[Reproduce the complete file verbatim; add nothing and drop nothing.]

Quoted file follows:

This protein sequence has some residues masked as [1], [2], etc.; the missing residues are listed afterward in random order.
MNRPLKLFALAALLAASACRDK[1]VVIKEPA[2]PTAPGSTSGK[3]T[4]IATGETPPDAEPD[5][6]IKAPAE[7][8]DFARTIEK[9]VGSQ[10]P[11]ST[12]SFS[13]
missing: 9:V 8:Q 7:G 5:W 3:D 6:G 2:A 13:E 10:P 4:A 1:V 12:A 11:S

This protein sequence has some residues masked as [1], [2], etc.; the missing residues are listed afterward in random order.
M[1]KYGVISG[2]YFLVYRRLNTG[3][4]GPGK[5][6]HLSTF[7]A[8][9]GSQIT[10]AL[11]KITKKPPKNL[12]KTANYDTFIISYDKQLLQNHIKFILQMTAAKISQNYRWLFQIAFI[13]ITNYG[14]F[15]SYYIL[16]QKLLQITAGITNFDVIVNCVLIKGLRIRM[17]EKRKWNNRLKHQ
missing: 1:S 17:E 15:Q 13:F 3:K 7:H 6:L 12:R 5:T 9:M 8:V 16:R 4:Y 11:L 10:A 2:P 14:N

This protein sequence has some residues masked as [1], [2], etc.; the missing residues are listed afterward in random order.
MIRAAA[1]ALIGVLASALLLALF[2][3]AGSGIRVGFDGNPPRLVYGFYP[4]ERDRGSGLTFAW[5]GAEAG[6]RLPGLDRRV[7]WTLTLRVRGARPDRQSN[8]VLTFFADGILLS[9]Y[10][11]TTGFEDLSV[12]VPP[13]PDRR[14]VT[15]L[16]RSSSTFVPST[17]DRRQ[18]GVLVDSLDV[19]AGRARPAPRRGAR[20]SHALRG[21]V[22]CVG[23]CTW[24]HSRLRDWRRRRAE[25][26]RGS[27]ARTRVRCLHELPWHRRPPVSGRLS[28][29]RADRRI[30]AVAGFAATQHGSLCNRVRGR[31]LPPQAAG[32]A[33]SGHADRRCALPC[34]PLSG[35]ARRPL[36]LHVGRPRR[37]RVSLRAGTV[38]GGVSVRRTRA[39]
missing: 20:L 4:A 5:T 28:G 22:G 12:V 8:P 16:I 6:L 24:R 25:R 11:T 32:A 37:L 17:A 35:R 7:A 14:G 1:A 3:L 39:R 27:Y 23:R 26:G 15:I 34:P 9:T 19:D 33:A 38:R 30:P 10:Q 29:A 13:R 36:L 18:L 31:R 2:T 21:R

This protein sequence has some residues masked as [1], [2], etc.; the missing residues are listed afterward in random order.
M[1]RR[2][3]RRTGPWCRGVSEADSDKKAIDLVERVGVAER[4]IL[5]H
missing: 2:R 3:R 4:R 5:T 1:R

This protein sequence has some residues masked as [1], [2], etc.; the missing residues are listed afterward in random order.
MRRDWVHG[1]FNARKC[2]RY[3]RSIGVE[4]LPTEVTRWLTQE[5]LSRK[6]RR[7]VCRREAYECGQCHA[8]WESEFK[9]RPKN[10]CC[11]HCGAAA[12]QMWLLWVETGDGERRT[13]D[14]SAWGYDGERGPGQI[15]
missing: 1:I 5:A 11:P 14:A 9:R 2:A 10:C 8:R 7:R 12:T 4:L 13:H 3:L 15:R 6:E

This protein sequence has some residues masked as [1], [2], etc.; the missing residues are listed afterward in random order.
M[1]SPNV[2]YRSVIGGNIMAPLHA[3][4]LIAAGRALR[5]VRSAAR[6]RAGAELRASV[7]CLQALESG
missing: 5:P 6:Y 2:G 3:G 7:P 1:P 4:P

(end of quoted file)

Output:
This protein sequence has some residues masked as [1], [2], etc.; the missing residues are listed afterward in random order.
MNRPLKLFALAALLAASACRDK[1]VVIKEPA[2]PTAPGSTSGK[3]T[4]IATGETPPDAEPD[5][6]IKAPAE[7][8]DFARTIEK[9]VGSQ[10]P[11]ST[12]SFS[13]
missing: 9:V 8:Q 7:G 5:W 3:D 6:G 2:A 13:E 10:P 4:A 1:V 12:A 11:S

This protein sequence has some residues masked as [1], [2], etc.; the missing residues are listed afterward in random order.
M[1]KYGVISG[2]YFLVYRRLNTG[3][4]GPGK[5][6]HLSTF[7]A[8][9]GSQIT[10]AL[11]KITKKPPKNL[12]KTANYDTFIISYDKQLLQNHIKFILQMTAAKISQNYRWLFQIAFI[13]ITNYG[14]F[15]SYYIL[16]QKLLQITAGITNFDVIVNCVLIKGLRIRM[17]EKRKWNNRLKHQ
missing: 1:S 17:E 15:Q 13:F 3:K 7:H 6:L 12:R 5:T 9:M 8:V 16:R 4:Y 11:L 10:A 2:P 14:N

This protein sequence has some residues masked as [1], [2], etc.; the missing residues are listed afterward in random order.
MIRAAA[1]ALIGVLASALLLALF[2][3]AGSGIRVGFDGNPPRLVYGFYP[4]ERDRGSGLTFAW[5]GAEAG[6]RLPGLDRRV[7]WTLTLRVRGARPDRQSN[8]VLTFFADGILLS[9]Y[10][11]TTGFEDLSV[12]VPP[13]PDRR[14]VT[15]L[16]RSSSTFVPST[17]DRRQ[18]GVLVDSLDV[19]AGRARPAPRRGAR[20]SHALRG[21]V[22]CVG[23]CTW[24]HSRLRDWRRRRAE[25][26]RGS[27]ARTRVRCLHELPWHRRPPVSGRLS[28][29]RADRRI[30]AVAGFAATQHGSLCNRVRGR[31]LPPQAAG[32]A[33]SGHADRRCALPC[34]PLSG[35]ARRPL[36]LHVGRPRR[37]RVSLRAGTV[38]GGVSVRRTRA[39]
missing: 20:L 4:A 5:T 28:G 22:G 12:V 8:P 16:I 6:L 24:R 25:R 11:T 32:A 37:L 17:A 35:R 7:A 14:G 1:A 3:L 39:R 27:Y 23:R 26:G 15:I 34:P 9:T 19:D 33:A 38:R 30:P 10:Q 29:A 13:R 36:L 18:L 31:R 2:T 21:R

This protein sequence has some residues masked as [1], [2], etc.; the missing residues are listed afterward in random order.
M[1]RR[2][3]RRTGPWCRGVSEADSDKKAIDLVERVGVAER[4]IL[5]H
missing: 2:R 3:R 4:R 5:T 1:R

This protein sequence has some residues masked as [1], [2], etc.; the missing residues are listed afterward in random order.
MRRDWVHG[1]FNARKC[2]RY[3]RSIGVE[4]LPTEVTRWLTQE[5]LSRK[6]RR[7]VCRREAYECGQCHA[8]WESEFK[9]RPKN[10]CC[11]HCGAAA[12]QMWLLWVETGDGERRT[13]D[14]SAWGYDGERGPGQI[15]
missing: 1:I 5:A 11:P 14:A 9:R 2:A 10:C 8:R 7:R 12:T 4:L 13:H 3:L 15:R 6:E

This protein sequence has some residues masked as [1], [2], etc.; the missing residues are listed afterward in random order.
M[1]SPNV[2]YRSVIGGNIMAPLHA[3][4]LIAAGRALR[5]VRSAAR[6]RAGAELRASV[7]CLQALESG
missing: 5:P 6:Y 2:G 3:G 7:P 1:P 4:P